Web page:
"What do you mean? Then what power do I have if not over the heavens and the earth?" Palden whined.

"You are a symbol of your country and your people. You are their strength and unity. Through you, they act with a single purpose and through you. They march as an army. Without their Emperor they would be scattered, they would leave barbarous lives absent of purpose and devoid of glory. Do you understand Palden?"

Comments

Popular posts from this blog

On the Eve of Extinction

The river was like a massive indigo snake coiling in the shadow of the canyons its eternal flow cut out of the very earth. Somewhere along the watery corridor, settled human life grew out of the muddy banks. The tribe sustained itself on the arterial river, steadily expanding and contracting with the rhythm of its flow like a beating heart. As far as anyone in the tribe knew no other arrangement had ever existed. The river had birthed them, molding sand and clay into flesh, and infusing the husks with its life-giving waters. Life under the desert’s smooth turquoise sky seemed safely stagnant. There was no inkling, no deciphered omens, absolutely no hunch of the approaching cataclysm lurking just out of sight obscured by the landscape’s jagged ridges. Not far from the isolated patchwork of green and brown earth settled by this tribe, the scion of ancient god well into his twilight years was on the cusp of fulfilling his divine purpose. Harmakar was sitting in the dust staring into t

In the Blink of an Eye

 Until now, the gears of history had ground at such a slow pace our perception of it was like a puzzle. The constantly shifting pieces created an eternally changing picture inhabited and shaped by generations. Progress made it possible for the change to arrive in the form of a flash just a millionth of a second long with a blinding light and the pain of flesh-searing fire that burned away the world I knew as if it were covered in lighter fluid. For us, there were no blue skies. Daytime was just when the sun was shining bright enough to penetrate through the acrid black clouds that had consumed the sky and mingled with the distant glow of the burning horizon, painting the atmosphere with blood. For an indeterminate number of hours, maybe as long as a day, it was the only thing I saw. The constant screams became white noise; as I spiraled into death, my perceptions continued to dim until there was nothing left but fear and pain. Every hour the world became dimmer, and I saw everything t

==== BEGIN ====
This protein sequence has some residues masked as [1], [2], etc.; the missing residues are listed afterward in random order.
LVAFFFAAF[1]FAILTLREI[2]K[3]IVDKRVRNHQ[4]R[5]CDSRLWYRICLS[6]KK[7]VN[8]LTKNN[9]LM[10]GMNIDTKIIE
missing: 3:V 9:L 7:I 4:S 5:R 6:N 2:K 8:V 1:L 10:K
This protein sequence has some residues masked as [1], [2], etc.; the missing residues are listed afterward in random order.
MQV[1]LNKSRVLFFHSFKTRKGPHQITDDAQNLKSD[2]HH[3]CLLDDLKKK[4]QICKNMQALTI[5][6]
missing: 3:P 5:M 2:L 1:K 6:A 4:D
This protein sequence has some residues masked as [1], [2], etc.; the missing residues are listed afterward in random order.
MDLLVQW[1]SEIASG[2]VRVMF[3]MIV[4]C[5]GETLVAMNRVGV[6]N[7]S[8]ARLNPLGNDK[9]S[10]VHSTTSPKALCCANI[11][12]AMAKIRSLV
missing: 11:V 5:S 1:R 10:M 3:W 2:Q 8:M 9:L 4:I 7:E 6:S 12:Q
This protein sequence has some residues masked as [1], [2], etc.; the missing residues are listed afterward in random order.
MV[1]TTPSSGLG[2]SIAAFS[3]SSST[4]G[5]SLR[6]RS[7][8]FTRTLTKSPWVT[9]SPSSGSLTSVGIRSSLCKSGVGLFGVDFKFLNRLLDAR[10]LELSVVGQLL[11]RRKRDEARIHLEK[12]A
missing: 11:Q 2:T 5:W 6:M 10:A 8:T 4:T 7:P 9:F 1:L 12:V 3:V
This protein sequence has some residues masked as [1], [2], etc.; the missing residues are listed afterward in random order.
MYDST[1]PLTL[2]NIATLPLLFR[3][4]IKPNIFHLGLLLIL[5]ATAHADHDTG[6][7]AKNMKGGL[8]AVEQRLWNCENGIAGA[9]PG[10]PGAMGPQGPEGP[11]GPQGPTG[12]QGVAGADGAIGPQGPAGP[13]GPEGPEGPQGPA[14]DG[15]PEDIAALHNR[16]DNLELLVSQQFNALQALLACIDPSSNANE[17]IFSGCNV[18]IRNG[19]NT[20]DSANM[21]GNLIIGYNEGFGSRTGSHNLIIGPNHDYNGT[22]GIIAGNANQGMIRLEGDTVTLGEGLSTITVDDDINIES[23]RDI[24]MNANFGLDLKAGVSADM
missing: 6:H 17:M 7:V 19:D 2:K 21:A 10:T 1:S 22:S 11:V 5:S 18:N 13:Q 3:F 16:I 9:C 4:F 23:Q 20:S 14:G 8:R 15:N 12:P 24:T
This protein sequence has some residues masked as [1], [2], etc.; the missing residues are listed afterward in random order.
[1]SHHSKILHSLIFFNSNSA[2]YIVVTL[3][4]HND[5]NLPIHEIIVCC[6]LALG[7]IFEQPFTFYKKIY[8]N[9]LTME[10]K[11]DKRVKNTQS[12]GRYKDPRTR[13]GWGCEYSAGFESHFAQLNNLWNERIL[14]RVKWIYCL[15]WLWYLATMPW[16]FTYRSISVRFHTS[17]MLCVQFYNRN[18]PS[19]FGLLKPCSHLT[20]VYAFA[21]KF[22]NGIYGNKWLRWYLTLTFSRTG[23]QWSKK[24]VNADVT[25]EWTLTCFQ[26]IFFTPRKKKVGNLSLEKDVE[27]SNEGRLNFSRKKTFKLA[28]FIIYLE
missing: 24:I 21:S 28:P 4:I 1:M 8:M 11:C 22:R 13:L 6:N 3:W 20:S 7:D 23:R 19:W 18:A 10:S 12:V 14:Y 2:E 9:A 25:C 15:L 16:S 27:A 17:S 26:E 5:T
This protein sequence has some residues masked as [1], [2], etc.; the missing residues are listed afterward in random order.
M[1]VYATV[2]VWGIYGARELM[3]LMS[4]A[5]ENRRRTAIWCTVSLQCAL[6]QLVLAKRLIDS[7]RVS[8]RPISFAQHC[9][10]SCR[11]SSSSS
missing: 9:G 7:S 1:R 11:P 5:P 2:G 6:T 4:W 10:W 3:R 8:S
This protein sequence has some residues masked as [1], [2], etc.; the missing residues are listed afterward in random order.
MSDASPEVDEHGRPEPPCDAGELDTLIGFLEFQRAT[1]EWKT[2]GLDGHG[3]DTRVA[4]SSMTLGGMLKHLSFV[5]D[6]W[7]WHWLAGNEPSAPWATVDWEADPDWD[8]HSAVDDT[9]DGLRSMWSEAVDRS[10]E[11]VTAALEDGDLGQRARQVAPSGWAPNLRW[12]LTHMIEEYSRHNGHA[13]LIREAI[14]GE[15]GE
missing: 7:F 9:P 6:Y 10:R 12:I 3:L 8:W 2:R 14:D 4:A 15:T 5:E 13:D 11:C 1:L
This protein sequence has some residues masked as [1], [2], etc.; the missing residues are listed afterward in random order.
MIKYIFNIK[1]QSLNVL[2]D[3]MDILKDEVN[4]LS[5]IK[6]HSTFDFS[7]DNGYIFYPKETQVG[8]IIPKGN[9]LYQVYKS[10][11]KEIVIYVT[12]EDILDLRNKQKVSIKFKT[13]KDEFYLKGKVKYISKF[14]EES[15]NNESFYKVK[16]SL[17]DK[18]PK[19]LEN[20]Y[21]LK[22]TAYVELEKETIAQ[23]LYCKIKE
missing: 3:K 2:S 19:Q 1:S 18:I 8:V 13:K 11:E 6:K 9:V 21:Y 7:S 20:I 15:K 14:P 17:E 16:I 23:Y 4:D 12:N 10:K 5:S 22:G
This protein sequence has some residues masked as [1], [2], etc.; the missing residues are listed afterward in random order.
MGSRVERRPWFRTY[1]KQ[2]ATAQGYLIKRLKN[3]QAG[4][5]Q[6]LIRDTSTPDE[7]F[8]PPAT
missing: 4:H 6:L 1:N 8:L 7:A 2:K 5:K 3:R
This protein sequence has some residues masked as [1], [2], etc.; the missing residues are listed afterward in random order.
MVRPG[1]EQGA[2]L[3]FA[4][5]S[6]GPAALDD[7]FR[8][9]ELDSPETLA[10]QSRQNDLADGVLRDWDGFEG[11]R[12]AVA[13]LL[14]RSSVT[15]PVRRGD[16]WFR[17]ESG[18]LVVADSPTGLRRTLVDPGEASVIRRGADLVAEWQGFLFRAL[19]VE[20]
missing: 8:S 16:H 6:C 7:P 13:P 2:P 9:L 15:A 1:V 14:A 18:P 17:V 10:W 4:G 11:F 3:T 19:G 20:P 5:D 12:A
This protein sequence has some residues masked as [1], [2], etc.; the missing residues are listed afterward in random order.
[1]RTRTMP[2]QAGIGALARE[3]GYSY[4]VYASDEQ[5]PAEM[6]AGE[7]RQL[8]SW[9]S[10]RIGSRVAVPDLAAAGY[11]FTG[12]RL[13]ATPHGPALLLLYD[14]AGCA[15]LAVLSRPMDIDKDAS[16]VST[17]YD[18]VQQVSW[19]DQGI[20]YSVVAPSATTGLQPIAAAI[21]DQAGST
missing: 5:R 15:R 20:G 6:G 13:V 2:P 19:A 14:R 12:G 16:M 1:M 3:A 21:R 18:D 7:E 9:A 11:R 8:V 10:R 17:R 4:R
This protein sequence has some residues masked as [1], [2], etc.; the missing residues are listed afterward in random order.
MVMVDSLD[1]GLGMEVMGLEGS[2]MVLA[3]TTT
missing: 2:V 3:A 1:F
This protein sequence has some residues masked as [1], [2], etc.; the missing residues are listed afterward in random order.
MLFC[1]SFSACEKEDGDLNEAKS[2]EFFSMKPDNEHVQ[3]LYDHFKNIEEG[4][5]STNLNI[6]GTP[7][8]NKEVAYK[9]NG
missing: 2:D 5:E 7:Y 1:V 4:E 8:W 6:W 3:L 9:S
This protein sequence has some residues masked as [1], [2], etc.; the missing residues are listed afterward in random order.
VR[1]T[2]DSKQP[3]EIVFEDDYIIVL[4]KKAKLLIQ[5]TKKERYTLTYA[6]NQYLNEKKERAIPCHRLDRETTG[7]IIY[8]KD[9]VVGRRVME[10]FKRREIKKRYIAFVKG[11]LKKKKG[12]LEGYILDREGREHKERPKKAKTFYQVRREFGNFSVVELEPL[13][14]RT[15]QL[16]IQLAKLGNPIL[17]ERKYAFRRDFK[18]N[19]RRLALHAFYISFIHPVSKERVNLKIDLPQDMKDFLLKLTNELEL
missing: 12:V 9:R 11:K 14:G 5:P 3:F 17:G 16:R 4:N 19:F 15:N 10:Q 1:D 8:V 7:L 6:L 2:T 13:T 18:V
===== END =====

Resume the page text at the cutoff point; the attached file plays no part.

Concubine

 Himari lay in bed on her side, staring at the barren wall with dry scarlet stained eyes resting her head on her small delicate hands. Her spent, and tired body was still as a statue. The royal child left her womb, and everyone followed it to the home of her masters, and he would be raised as one of them, and she would be nothing more than just another subject. This wasn't the only child Himari had given to her imperial lord, but the first boy hadn't lasted a week before dashing his father's hopes for a worthy progeny.  When she was with child, a stupid part of her started to forget how it would inevitably end. Once the golden boy left her womb, what happened to her wouldn't matter much after.  Even after enduring the pain of childbirth, she wouldn't be given the catharsis of cradling the fruits of her labor in her arms. That had been the hardest part the first time. Watching her baby get carried away was just the first shock, though. The little prince had clawed ou